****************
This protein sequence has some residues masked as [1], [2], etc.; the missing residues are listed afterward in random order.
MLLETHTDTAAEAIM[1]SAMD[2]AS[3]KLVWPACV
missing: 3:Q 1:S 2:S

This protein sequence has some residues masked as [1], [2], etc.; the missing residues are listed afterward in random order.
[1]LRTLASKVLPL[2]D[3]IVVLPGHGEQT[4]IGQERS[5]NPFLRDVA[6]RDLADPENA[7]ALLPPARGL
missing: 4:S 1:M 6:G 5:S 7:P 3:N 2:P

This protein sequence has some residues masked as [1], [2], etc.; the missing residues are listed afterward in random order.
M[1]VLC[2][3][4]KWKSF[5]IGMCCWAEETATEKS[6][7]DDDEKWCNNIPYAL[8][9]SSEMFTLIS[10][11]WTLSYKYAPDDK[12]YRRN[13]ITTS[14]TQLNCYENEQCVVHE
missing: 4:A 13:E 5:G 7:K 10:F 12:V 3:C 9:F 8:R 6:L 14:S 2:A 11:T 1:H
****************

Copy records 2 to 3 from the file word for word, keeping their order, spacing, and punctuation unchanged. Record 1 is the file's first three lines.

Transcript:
This protein sequence has some residues masked as [1], [2], etc.; the missing residues are listed afterward in random order.
[1]LRTLASKVLPL[2]D[3]IVVLPGHGEQT[4]IGQERS[5]NPFLRDVA[6]RDLADPENA[7]ALLPPARGL
missing: 4:S 1:M 6:G 5:S 7:P 3:N 2:P

This protein sequence has some residues masked as [1], [2], etc.; the missing residues are listed afterward in random order.
M[1]VLC[2][3][4]KWKSF[5]IGMCCWAEETATEKS[6][7]DDDEKWCNNIPYAL[8][9]SSEMFTLIS[10][11]WTLSYKYAPDDK[12]YRRN[13]ITTS[14]TQLNCYENEQCVVHE
missing: 4:A 13:E 5:G 7:K 10:F 12:V 3:C 9:F 8:R 6:L 14:S 2:A 11:T 1:H